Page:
/ 19 July 2021

KwaZulu-Natal gets back to work as fears of second shutdown fail to materialise

Safrica Politics Unrest Economy
Hundreds of people queue to enter a supermarket stoking a fear of food and fuel shortages in Durban on July 14, 2021 as several shops, businesses and infrastructure are damaged in the city, following five nights of continued violence and looting sparked by the jailing of ex-president Jacob Zuma. - So far, 72 people have died and more than 1,200 people arrested, since former president Jacob Zuma began a 15-month jail term for contempt, sparking protests that swiftly turned violent. The violence, targeting malls and other economic hotspots has seen shops and infrastructure destroyed. (Photo by RAJESH JANTILAL / AFP)

Public transport has begun running again and residents of Durban and other KwaZulu-Natal towns are returning to work, despite an attempt over the weekend by supporters of former president Jacob Zuma to engineer a second shutdown on Monday morning.

Tensions are still high in some areas — including Hammarsdale, where arson attacks and looting took place on Sunday — and security forces are on high alert over a simultaneous  attempt to stage a major protest at the Estcourt Correctional Centre where Zuma is serving his 15-month sentence for contempt of court.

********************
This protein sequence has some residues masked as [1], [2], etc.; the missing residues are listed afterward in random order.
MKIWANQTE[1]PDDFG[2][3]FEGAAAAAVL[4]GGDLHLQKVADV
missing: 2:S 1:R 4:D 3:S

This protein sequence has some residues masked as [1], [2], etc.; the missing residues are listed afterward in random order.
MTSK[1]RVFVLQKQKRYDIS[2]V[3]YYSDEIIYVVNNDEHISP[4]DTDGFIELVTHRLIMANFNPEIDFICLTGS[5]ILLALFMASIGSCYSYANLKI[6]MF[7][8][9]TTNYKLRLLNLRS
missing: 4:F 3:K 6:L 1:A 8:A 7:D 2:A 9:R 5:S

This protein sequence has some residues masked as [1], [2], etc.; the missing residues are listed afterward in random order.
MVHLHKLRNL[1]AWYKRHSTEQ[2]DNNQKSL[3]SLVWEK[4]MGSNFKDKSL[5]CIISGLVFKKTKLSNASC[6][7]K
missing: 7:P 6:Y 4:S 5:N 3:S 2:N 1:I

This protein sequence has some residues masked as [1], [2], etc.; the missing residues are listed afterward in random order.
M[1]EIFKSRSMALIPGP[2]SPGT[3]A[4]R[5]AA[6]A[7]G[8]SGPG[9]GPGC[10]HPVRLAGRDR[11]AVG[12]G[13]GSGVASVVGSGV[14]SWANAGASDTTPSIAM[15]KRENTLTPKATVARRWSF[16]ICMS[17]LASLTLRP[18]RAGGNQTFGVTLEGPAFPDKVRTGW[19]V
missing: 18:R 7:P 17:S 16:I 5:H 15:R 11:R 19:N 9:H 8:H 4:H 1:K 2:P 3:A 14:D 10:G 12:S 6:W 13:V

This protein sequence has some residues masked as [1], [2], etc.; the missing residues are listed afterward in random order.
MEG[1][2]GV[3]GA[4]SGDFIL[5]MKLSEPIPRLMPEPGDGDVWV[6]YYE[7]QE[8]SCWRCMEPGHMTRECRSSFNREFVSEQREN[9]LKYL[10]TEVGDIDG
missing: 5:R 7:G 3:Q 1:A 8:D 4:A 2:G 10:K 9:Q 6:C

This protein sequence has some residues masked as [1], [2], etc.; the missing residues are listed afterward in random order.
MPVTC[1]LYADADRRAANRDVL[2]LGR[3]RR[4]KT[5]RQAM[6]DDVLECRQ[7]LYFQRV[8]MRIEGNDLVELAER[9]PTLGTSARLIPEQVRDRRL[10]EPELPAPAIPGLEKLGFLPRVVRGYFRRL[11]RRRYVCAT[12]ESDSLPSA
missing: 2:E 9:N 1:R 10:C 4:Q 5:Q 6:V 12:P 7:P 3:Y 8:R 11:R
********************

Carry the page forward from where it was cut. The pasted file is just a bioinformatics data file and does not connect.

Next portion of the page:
However, the city’s taxi industry is back on the road after a week of violence and destruction around Durban, which saw the main commercial and warehousing nodes to the north, west and south being torched in what is now believed to have been a co-ordinated campaign by Zuma’s backers to render South Africa ungovernable.

On Saturday, influential taxi boss Mandla Gcaba went on radio and TV to deny claims carried in a voice note circulated by Zuma supporters over the weekend that his family taxis would be providing free transport to take protesters to Estcourt to force the authorities to release Zuma. 

Gcaba is Zuma’s cousin.

The voice note, which was distributed widely over the weekend and caused panic among residents fearing a second flare-up of violence and looting, also called on people to stay away from work on Monday and to shut the province down in support of Zuma.

The clarification by Gcaba, which came at the request of the South African Police Service (SAPS), appears to have had the desired effect, with taxis running again on Monday morning.

A number of suburban shopping malls that were looted early last week were cleaned up by volunteers over the weekend and were also in the process of reopening, albeit tentatively.  

Elsewhere, clean-up operations continued, while the military and the SAPS maintained a high-profile presence on key transport routes and in areas such as Phoenix, where racial tensions flared up last week and 20 people were killed.

Police and army units cordoned off the area around the Pietermaritzburg high court, where Zuma’s corruption trial, stemming from a 1990s arms deal, is sitting, in anticipation of potential attacks on the precinct.

Zuma’s legal team wants the hearing — which will deal with their application to have prosecutor BIlly Downer SC removed from the case — to be postponed until the former head of state can appear in person. 

The Monday hearing is being conducted virtually.

Correctional services spokesperson Singabakho Nxumalo confirmed that the department was aware of the threat to the prison and would “continuously monitor the situation.””

”The facility is calm and operating as usual,” Nxumalo said.